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PHOTOS: ‘Like Pride and Halloween mixed together’ at Dragon*Con


Another Dragon*Con is in the books, and thousands of gays turned out over Labor Day weekend to watch or join in the spectacle of one of the nation’s largest costumed conventions.

“It’s one of the largest events in the world and so it’s great to come down and see people go crazy in that regard. It’s like Pride and Halloween mixed together,” said Mike Dillers of Cobb County, who came down for the weekend.

The convention draws roughly 50,000 people from across the country for a five-day celebration of everything geeky. From sci-fi to fantasy to horror, actors, authors and producers mingle with fans who often show off costumes or hunt autographs.

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Black Gay Pride combines plenty of parties with a dose of empowerment and education

Black Gay Pride in the park

From parties to panel discussions, Atlanta’s Black Gay Pride intends to not only entertain the tens of thousands who descend on the South’s black gay mecca each year over Labor Day weekend, but also inform and empower them.

Each year, party promoters offer revelers a chance to attend everything from upscale cocktail parties to sexy pool parties to down and dirty late night parties that celebrate the uniqueness of being black and gay.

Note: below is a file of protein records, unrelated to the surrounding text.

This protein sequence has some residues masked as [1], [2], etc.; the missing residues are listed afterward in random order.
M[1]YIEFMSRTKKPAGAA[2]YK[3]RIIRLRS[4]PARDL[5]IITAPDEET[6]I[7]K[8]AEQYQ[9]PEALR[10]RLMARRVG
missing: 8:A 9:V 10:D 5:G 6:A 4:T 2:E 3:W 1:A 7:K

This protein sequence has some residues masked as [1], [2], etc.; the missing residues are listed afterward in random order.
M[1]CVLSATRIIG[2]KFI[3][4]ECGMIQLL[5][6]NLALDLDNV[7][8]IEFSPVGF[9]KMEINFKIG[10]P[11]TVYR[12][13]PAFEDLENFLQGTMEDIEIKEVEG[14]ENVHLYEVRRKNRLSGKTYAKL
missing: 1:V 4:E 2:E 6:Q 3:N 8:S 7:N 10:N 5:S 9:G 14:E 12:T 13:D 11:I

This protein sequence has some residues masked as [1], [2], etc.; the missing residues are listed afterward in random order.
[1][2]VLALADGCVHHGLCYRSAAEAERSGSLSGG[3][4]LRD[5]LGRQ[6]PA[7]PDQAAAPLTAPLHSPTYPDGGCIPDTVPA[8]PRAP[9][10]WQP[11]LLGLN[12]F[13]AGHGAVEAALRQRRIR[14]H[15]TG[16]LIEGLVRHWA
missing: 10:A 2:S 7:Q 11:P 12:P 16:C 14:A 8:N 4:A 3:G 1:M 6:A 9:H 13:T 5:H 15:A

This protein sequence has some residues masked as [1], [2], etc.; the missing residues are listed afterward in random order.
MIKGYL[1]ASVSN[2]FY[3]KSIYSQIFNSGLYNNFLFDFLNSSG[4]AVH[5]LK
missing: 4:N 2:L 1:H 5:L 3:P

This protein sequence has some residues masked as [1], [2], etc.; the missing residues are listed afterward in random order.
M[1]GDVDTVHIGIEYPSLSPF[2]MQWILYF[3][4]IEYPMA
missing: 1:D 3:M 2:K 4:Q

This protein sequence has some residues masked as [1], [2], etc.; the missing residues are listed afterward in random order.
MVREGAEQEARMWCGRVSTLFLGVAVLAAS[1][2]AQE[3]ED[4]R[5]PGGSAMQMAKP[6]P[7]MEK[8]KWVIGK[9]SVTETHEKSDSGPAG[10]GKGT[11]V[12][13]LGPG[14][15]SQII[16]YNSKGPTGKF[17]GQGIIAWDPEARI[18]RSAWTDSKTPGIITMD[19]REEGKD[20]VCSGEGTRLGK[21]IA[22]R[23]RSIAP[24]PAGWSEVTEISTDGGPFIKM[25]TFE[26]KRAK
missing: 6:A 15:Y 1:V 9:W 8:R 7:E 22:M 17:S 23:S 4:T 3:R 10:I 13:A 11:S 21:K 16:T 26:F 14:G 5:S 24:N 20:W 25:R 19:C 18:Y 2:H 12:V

But there is also the annual State of Black Gay America Summit on Sept. 1, this year with the theme “Embracing Our Collective Power to Influence Change,” that will include panel discussions on the Affordable Care Act as well as how to fund progressive organizations and support political allies.

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A picture of Black Gay Pride

Black Gay Pride calendar

When I sat down to make a digital list of events for Black Gay Pride that could be shared on social networks across the internet, I never thought it would become so symbolic of the need to have such an event.

My editor did a great job of explaining why there are two Prides last year, but with the grumbling about why Atlanta's gay community needs two Prides coming in like clockwork, I pose a very simple question: Why not?

Black Gay Pride began as a series of informal house parties and nightlife events over Labor Day weekend in Atlanta. There was no organizing body and no way to know these parties were happening unless you were in the community for which they were thrown.